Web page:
I’ve been a proponent and user of a variety of mnemonic systems since I was about eleven years old. The two biggest and most useful in my mind are commonly known as the “method of loci” and the “major system.” The major system is also variously known as the phonetic number system, the phonetic mnemonic system, or Hergione’s mnemonic system after French mathematician and astronomer Pierre Hérigone (1580-1643) who is thought to have originated its use.
The major system generally works by converting numbers into consonant sounds and then from there into words by adding vowels under the overarching principle that images (of the words) can be remembered more easily than the numbers themselves. For instance, one could memorize one’s grocery list of a hundred items by associating each shopping item on a numbered list with the word associated with the individual number in the list. As an example, if item 22 on the list is lemons, one could translate the number 22 as “nun” within the major system and then associate or picture a nun with lemons – perhaps a nun in full habit taking a bath in lemons to make the image stick in one’s memory better. Then at the grocery store, when going down one’s list, when arriving at number 22 on the list, one automatically translates the number 22 to “nun” which will almost immediately conjure the image of a nun taking a bath in lemons which gives one the item on the list that needed to be remembered. This comes in handy particularly when one needs to be able to remember large lists of items in and out of order.
The following generalized chart, which can be found in a hoard of books and websites on the topic, is fairly canonical for the overall system:
Mnemonic for remembering the numeral and consonant relationship
s, z, soft c
“z” is the first letter of zero; the other letters have a similar sound
t & d have one downstroke and sound similar (some variant systems include “th”)
n has two downstrokes
m has three downstrokes; m looks like a “3” on its side
last letter of four; 4 and R are almost mirror images of each other
L is the Roman Numeral for 50
/ʃ/ /ʒ/ /tʃ/ /dʒ/
j, sh, soft g, soft “ch”
a script j has a lower loop; g is almost a 6 rotated
k, hard c, hard g, hard “ch”, q, qu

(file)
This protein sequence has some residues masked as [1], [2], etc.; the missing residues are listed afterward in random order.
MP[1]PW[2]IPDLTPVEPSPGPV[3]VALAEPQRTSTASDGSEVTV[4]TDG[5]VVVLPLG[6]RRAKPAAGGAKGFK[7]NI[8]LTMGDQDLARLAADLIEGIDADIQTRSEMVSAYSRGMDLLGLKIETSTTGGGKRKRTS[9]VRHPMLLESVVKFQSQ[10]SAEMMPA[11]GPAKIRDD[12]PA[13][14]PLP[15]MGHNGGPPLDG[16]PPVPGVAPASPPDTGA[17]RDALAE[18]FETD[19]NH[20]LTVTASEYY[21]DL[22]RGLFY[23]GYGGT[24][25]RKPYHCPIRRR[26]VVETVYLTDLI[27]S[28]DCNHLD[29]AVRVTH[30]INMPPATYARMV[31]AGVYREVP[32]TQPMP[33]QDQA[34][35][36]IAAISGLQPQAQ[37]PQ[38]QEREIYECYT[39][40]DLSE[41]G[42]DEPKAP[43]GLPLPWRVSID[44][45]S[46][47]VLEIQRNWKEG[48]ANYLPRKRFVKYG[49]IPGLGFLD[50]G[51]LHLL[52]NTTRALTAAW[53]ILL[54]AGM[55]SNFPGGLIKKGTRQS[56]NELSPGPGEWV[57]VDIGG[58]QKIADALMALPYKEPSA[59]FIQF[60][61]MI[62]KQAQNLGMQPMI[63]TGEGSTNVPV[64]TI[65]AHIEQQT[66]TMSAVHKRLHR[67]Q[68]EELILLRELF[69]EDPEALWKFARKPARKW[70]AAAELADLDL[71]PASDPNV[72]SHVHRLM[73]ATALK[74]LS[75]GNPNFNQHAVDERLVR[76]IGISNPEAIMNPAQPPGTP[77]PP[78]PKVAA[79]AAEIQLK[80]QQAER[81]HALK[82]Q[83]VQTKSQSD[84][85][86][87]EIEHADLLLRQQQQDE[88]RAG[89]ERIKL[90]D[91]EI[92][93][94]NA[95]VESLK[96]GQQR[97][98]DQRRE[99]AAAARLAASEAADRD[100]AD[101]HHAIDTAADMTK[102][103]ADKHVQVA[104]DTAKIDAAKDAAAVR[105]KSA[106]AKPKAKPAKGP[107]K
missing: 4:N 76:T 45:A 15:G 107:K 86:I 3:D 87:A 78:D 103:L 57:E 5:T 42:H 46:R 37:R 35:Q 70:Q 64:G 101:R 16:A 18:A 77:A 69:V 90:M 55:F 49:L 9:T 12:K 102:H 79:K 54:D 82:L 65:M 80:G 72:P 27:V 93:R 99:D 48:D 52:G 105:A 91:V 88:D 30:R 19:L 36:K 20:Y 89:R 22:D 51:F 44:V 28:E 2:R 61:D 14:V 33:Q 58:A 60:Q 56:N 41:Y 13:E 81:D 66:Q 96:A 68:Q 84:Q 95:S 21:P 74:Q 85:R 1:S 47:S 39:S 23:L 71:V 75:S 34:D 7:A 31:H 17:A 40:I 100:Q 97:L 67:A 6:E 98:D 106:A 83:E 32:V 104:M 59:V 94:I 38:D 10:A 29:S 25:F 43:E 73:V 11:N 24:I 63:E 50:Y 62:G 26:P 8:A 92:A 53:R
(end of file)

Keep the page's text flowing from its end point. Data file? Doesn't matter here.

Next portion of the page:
capital K “contains” two sevens (some variant systems include “ng”)
script f resembles a figure-8; v sounds similar (v is a voiced f)
p is a mirror-image 9; b sounds similar and resembles a 9 rolled around
Vowel sounds, w,h,y
w and h are considered half-vowels; these can be used anywhere without changing a word’s number value
There are a variety of ways to use the major system as a code in addition to its uses in mnemonic settings. When I was a youth, I used it to write coded messages and to encrypt a variety of things for personal use. After I had originally read Dr. Bruno Furst’s series of booklets entitled You Can Remember: A Home Study Course in Memory and Concentration1, I had always wanted to spend some time creating an alternate method of writing using the method. Sadly I never made the time to do the project, but yesterday I made a very interesting discovery that, to my knowledge, doesn’t seem to have been previously noticed!
My discovery began last week when I read an article in The Atlantic by journalist Dennis Hollier entitled How to Write 225 Words Per Minute with a Pen: A Lesson in the Lost Technology of Shorthand. 2 In the article, which starts off with a mention of the Livescribe pen – one of my favorite tools, Mr. Hollier outlines the use of the Gregg System of Shorthand which was invented by John Robert Gregg in 1888. The description of the method was intriguing enough to me that I read a dozen additional general articles on shorthand on the internet and purchased a copy of Louis A. Leslie’s two volume text Gregg Shorthand: Functional Method.3
I was shocked, on page x of the front matter, just before the first page of the text, to find the following “Alphabet of Gregg Shorthand”:
Gregg Shorthand is using EXACTLY the same consonant-type breakdown of the alphabet as the major system!
Apparently I wasn’t the first to have the idea to turn the major system into a system of writing. The fact that the consonant breakdowns for the major system coincide almost directly to those for the shorthand method used by Gregg cannot be a coincidence!